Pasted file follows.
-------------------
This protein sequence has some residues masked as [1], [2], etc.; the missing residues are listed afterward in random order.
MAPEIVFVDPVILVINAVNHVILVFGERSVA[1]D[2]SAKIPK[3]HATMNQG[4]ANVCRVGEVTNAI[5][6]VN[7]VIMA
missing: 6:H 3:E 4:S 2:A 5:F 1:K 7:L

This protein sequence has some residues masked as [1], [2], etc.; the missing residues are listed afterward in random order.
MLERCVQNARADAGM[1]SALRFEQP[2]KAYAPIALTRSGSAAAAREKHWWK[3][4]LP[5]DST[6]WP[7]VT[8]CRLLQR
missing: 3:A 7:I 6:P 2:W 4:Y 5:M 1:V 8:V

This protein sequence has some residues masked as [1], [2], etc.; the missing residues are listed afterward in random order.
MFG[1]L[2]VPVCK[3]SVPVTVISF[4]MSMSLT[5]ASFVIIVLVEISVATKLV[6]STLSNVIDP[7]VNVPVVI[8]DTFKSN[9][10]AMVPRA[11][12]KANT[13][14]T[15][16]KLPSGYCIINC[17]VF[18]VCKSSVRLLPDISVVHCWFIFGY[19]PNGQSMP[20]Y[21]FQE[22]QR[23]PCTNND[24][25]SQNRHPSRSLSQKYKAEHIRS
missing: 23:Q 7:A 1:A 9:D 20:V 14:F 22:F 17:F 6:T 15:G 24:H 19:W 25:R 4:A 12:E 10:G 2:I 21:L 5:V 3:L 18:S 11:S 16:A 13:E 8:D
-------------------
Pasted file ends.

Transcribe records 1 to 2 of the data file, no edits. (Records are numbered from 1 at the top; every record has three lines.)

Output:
This protein sequence has some residues masked as [1], [2], etc.; the missing residues are listed afterward in random order.
MAPEIVFVDPVILVINAVNHVILVFGERSVA[1]D[2]SAKIPK[3]HATMNQG[4]ANVCRVGEVTNAI[5][6]VN[7]VIMA
missing: 6:H 3:E 4:S 2:A 5:F 1:K 7:L

This protein sequence has some residues masked as [1], [2], etc.; the missing residues are listed afterward in random order.
MLERCVQNARADAGM[1]SALRFEQP[2]KAYAPIALTRSGSAAAAREKHWWK[3][4]LP[5]DST[6]WP[7]VT[8]CRLLQR
missing: 3:A 7:I 6:P 2:W 4:Y 5:M 1:V 8:V